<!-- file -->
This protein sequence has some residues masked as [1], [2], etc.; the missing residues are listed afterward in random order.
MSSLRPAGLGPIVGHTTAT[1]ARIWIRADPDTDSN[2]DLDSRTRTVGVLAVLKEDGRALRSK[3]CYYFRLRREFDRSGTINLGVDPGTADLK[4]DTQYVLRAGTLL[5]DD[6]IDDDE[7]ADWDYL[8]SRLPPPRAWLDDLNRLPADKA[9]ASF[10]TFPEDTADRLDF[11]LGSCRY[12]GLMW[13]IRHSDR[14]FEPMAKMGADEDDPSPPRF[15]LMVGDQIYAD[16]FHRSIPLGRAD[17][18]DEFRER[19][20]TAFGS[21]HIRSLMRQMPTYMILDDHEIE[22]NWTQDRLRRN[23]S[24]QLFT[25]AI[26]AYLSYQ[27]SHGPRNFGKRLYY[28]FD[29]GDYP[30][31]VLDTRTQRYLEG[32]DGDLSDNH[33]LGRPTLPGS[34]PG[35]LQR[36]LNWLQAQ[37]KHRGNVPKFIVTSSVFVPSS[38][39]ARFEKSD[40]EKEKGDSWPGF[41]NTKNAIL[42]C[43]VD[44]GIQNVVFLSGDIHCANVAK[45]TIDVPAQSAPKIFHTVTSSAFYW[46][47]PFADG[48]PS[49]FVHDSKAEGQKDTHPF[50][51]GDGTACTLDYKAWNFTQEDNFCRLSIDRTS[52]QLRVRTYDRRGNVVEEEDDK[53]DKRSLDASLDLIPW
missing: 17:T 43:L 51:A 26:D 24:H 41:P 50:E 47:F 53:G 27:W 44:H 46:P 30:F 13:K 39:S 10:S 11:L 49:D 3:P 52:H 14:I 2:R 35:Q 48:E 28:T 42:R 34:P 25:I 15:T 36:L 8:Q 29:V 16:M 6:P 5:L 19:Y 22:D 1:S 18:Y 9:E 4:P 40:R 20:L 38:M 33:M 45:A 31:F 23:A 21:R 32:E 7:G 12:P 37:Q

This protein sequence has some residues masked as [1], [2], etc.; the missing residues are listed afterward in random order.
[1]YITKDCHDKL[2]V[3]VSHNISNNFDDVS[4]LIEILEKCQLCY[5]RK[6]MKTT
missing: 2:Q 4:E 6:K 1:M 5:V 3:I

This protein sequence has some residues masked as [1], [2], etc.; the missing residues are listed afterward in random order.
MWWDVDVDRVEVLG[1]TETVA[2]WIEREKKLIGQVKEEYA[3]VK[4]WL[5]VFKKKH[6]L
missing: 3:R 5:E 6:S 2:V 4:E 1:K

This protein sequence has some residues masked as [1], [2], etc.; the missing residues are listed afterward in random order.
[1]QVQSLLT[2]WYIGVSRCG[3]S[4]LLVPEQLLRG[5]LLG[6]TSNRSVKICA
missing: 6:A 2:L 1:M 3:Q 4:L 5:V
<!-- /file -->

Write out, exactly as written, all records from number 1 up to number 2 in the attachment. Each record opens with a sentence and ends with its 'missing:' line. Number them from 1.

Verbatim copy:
This protein sequence has some residues masked as [1], [2], etc.; the missing residues are listed afterward in random order.
MSSLRPAGLGPIVGHTTAT[1]ARIWIRADPDTDSN[2]DLDSRTRTVGVLAVLKEDGRALRSK[3]CYYFRLRREFDRSGTINLGVDPGTADLK[4]DTQYVLRAGTLL[5]DD[6]IDDDE[7]ADWDYL[8]SRLPPPRAWLDDLNRLPADKA[9]ASF[10]TFPEDTADRLDF[11]LGSCRY[12]GLMW[13]IRHSDR[14]FEPMAKMGADEDDPSPPRF[15]LMVGDQIYAD[16]FHRSIPLGRAD[17][18]DEFRER[19][20]TAFGS[21]HIRSLMRQMPTYMILDDHEIE[22]NWTQDRLRRN[23]S[24]QLFT[25]AI[26]AYLSYQ[27]SHGPRNFGKRLYY[28]FD[29]GDYP[30][31]VLDTRTQRYLEG[32]DGDLSDNH[33]LGRPTLPGS[34]PG[35]LQR[36]LNWLQAQ[37]KHRGNVPKFIVTSSVFVPSS[38][39]ARFEKSD[40]EKEKGDSWPGF[41]NTKNAIL[42]C[43]VD[44]GIQNVVFLSGDIHCANVAK[45]TIDVPAQSAPKIFHTVTSSAFYW[46][47]PFADG[48]PS[49]FVHDSKAEGQKDTHPF[50][51]GDGTACTLDYKAWNFTQEDNFCRLSIDRTS[52]QLRVRTYDRRGNVVEEEDDK[53]DKRSLDASLDLIPW
missing: 17:T 43:L 51:A 26:D 24:H 41:P 50:E 47:F 53:G 27:W 44:H 46:P 30:F 13:K 39:S 10:S 11:L 49:D 3:P 52:H 14:I 2:R 35:Q 48:E 28:T 42:R 34:P 25:I 15:T 36:L 8:Q 29:V 16:M 6:P 5:L 19:Y 22:D 1:S 18:Y 9:E 4:P 40:R 20:L 38:M 33:M 45:A 31:F 23:A 21:R 32:E 7:G 12:P 37:Q

This protein sequence has some residues masked as [1], [2], etc.; the missing residues are listed afterward in random order.
[1]YITKDCHDKL[2]V[3]VSHNISNNFDDVS[4]LIEILEKCQLCY[5]RK[6]MKTT
missing: 2:Q 4:E 6:K 1:M 5:V 3:I